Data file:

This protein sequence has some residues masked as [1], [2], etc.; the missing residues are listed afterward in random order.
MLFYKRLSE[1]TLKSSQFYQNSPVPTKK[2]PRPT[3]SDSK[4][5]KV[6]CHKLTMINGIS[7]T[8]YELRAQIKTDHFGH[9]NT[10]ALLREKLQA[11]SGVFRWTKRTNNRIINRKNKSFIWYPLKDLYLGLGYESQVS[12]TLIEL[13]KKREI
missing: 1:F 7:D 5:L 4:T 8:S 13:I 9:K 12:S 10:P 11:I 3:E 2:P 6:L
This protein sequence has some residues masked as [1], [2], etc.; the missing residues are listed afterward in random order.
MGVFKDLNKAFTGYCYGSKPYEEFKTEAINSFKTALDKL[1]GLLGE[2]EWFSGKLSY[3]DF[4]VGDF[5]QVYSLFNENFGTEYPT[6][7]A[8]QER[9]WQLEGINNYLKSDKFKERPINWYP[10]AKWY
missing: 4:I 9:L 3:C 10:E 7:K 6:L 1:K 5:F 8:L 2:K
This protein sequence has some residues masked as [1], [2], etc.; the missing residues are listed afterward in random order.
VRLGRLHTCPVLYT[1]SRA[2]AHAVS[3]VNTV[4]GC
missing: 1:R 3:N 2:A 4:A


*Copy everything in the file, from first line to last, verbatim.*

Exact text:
This protein sequence has some residues masked as [1], [2], etc.; the missing residues are listed afterward in random order.
MLFYKRLSE[1]TLKSSQFYQNSPVPTKK[2]PRPT[3]SDSK[4][5]KV[6]CHKLTMINGIS[7]T[8]YELRAQIKTDHFGH[9]NT[10]ALLREKLQA[11]SGVFRWTKRTNNRIINRKNKSFIWYPLKDLYLGLGYESQVS[12]TLIEL[13]KKREI
missing: 1:F 7:D 5:L 4:T 8:S 13:I 9:K 12:S 10:P 11:I 3:E 2:P 6:L
This protein sequence has some residues masked as [1], [2], etc.; the missing residues are listed afterward in random order.
MGVFKDLNKAFTGYCYGSKPYEEFKTEAINSFKTALDKL[1]GLLGE[2]EWFSGKLSY[3]DF[4]VGDF[5]QVYSLFNENFGTEYPT[6][7]A[8]QER[9]WQLEGINNYLKSDKFKERPINWYP[10]AKWY
missing: 4:I 9:L 3:C 10:E 7:K 6:L 1:K 5:F 8:L 2:K
This protein sequence has some residues masked as [1], [2], etc.; the missing residues are listed afterward in random order.
VRLGRLHTCPVLYT[1]SRA[2]AHAVS[3]VNTV[4]GC
missing: 1:R 3:N 2:A 4:A